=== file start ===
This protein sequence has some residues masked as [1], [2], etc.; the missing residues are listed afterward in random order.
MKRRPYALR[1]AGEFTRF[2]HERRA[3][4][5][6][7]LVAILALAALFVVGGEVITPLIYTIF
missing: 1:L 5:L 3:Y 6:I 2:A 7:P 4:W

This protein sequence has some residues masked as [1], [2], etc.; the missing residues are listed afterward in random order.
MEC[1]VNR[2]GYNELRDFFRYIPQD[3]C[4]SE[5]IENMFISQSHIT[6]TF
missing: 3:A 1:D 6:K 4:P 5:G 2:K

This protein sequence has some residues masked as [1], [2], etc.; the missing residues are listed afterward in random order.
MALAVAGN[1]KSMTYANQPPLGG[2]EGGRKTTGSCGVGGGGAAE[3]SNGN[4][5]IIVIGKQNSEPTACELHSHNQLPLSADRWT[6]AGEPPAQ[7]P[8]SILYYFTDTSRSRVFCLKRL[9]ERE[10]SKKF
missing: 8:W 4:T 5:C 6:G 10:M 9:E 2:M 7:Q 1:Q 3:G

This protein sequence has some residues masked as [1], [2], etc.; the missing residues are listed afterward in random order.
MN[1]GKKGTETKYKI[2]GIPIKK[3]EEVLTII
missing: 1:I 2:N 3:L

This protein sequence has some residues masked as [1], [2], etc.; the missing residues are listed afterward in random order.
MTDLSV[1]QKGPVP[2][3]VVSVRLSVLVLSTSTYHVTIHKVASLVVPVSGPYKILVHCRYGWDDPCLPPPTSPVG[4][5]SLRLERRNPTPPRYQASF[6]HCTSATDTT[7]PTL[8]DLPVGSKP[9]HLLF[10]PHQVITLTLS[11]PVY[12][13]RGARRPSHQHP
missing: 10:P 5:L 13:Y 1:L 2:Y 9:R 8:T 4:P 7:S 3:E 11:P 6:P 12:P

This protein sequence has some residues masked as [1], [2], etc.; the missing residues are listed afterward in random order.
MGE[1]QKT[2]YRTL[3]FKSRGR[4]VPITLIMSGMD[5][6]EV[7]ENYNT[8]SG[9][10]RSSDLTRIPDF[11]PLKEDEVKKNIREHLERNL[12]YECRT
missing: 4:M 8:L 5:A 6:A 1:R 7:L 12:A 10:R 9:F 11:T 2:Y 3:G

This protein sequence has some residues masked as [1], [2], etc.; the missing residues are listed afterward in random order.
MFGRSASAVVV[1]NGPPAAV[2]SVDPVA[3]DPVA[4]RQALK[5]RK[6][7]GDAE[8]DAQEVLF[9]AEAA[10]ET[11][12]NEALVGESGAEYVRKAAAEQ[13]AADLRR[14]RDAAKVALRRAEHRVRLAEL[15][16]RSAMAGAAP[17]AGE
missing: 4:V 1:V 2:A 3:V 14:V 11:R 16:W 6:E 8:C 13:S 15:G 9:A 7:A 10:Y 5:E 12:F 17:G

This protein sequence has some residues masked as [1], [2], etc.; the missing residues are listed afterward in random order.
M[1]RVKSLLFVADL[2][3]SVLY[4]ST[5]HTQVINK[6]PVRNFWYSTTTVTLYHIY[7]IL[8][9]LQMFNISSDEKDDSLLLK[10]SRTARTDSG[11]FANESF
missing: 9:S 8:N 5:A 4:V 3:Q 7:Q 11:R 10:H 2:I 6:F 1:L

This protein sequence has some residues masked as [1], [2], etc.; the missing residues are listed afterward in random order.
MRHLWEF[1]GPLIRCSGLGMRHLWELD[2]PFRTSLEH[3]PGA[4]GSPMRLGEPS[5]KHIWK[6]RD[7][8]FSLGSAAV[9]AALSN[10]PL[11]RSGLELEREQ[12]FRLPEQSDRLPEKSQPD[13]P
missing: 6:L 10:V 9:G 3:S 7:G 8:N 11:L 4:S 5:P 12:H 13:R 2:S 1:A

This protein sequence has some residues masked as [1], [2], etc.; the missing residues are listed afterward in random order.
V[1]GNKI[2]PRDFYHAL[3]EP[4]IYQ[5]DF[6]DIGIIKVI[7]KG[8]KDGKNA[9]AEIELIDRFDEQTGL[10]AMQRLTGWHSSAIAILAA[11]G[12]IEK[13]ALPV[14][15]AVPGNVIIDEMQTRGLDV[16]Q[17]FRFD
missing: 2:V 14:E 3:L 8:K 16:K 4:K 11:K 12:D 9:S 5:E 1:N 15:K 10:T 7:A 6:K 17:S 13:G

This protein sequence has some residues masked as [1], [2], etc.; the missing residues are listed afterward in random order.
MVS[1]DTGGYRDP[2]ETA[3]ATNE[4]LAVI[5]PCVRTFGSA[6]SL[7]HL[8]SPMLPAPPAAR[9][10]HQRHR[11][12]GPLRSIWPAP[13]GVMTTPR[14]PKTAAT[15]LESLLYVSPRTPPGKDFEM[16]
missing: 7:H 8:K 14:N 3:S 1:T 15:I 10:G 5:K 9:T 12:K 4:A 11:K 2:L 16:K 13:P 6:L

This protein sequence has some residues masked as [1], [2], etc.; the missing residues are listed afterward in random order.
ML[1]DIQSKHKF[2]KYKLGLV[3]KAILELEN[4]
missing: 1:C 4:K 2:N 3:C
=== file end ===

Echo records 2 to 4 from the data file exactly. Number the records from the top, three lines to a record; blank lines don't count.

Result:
This protein sequence has some residues masked as [1], [2], etc.; the missing residues are listed afterward in random order.
MEC[1]VNR[2]GYNELRDFFRYIPQD[3]C[4]SE[5]IENMFISQSHIT[6]TF
missing: 3:A 1:D 6:K 4:P 5:G 2:K

This protein sequence has some residues masked as [1], [2], etc.; the missing residues are listed afterward in random order.
MALAVAGN[1]KSMTYANQPPLGG[2]EGGRKTTGSCGVGGGGAAE[3]SNGN[4][5]IIVIGKQNSEPTACELHSHNQLPLSADRWT[6]AGEPPAQ[7]P[8]SILYYFTDTSRSRVFCLKRL[9]ERE[10]SKKF
missing: 8:W 4:T 5:C 6:G 10:M 9:E 2:M 7:Q 1:Q 3:G

This protein sequence has some residues masked as [1], [2], etc.; the missing residues are listed afterward in random order.
MN[1]GKKGTETKYKI[2]GIPIKK[3]EEVLTII
missing: 1:I 2:N 3:L